Custom regarding gold
Saran Kaba grew up in Gabon. Her family is mostly from Gabon and Guinea, and strongly identify with Mandingo culture which is prevalent throughout the region. Saran immigrated to the United States in 2014, where she now lives and studies at the University of Southern California.
“Okay, I mean you are not allowed to steal in general, but like, if you steal gold in my culture, like, bad things will happen to you. You become, uhh, unfortunate for the rest of your life. Like, what my mom told me is that gold is, gold is like a metal that comes from the ground and water, and that earth, and everything related to water is related with, like, spirits. So, if you steal gold, that means that you steal something spiritual, and yeah it will just lead to like, everything bad, so that’s that. Whenever I say spirits… it’s a lot of things. It’s like, just umm, it’s just different… first of all like bad energy. But also it’s like people giving bad luck to you. Also what else, like, people from the dead like, ghosts, kind of haunting you.”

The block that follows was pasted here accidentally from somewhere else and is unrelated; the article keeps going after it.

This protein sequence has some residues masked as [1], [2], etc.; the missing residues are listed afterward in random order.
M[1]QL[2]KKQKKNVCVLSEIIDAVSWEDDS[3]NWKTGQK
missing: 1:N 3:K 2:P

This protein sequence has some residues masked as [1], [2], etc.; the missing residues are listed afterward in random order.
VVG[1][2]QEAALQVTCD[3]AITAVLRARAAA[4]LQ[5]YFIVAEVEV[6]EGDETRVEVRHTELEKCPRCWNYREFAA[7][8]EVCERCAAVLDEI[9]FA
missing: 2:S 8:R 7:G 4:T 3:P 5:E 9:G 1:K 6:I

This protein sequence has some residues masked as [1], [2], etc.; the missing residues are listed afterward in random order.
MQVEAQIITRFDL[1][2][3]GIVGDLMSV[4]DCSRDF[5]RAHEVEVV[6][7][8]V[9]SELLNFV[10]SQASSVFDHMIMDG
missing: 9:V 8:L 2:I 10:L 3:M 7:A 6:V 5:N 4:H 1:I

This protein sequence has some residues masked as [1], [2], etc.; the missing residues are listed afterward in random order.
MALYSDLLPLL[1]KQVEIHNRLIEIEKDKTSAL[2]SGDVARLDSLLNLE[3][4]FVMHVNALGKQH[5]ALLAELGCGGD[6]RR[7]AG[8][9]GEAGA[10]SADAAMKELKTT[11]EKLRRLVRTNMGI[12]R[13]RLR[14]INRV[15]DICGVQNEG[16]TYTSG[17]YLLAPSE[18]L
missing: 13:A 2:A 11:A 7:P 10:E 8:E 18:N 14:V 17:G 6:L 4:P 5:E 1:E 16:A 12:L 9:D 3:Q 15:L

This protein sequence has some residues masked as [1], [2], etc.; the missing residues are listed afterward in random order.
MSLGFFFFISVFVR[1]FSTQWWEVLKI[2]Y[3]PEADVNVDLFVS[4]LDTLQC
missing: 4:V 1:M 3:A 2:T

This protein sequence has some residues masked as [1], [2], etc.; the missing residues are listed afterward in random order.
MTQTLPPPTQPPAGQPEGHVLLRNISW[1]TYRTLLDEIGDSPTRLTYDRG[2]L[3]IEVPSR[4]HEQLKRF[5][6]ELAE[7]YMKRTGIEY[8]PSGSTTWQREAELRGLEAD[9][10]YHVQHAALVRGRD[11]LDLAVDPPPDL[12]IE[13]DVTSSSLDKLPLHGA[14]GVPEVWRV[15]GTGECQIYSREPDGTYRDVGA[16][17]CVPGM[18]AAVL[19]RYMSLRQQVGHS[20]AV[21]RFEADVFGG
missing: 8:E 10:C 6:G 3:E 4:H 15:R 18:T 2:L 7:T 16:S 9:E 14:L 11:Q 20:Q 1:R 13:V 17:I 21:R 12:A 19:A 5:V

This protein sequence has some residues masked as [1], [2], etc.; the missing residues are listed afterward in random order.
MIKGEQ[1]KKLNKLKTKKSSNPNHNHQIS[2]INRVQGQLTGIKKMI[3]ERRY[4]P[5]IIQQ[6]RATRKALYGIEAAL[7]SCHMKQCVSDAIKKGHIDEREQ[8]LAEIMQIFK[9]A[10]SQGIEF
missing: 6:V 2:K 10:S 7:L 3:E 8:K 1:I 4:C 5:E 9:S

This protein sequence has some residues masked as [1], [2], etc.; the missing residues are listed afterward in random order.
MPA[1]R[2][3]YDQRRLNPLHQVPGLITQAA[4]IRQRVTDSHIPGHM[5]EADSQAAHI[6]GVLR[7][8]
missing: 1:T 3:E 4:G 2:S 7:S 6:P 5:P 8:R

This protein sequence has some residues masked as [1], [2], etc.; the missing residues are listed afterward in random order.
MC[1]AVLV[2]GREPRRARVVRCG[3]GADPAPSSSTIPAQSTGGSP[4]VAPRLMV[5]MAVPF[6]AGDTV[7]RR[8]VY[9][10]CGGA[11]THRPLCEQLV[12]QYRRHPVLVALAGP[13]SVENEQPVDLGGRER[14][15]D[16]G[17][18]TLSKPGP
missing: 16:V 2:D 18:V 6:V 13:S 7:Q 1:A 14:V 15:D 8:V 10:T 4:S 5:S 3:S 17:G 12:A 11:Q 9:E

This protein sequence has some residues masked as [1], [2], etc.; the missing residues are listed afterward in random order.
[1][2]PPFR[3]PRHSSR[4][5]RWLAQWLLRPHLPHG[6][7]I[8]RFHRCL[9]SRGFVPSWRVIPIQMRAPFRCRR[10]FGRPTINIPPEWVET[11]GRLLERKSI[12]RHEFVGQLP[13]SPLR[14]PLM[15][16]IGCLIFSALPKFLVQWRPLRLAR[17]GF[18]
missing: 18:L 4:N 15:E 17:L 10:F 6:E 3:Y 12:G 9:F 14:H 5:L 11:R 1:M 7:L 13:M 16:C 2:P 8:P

Informant’s Background Knowledge and Relationship with this Piece:
Saran’s mom taught her about this. She seemed reluctant to mention any details, but she did briefly state that somebody in her family had stolen gold, and that that was viewed as very bad. She couldn’t think of any reason for why stealing gold might be seen in such a drastically negative light.
Thoughts About the Piece:
Gold is a precious metal. Somebody’s most valuable item might be a gold item, or perhaps somebody saved some money in gold. Gold items might also be sentimental, such as wedding rings. Perhaps for these reasons, stealing gold is held as a much worse offense than stealing any other item.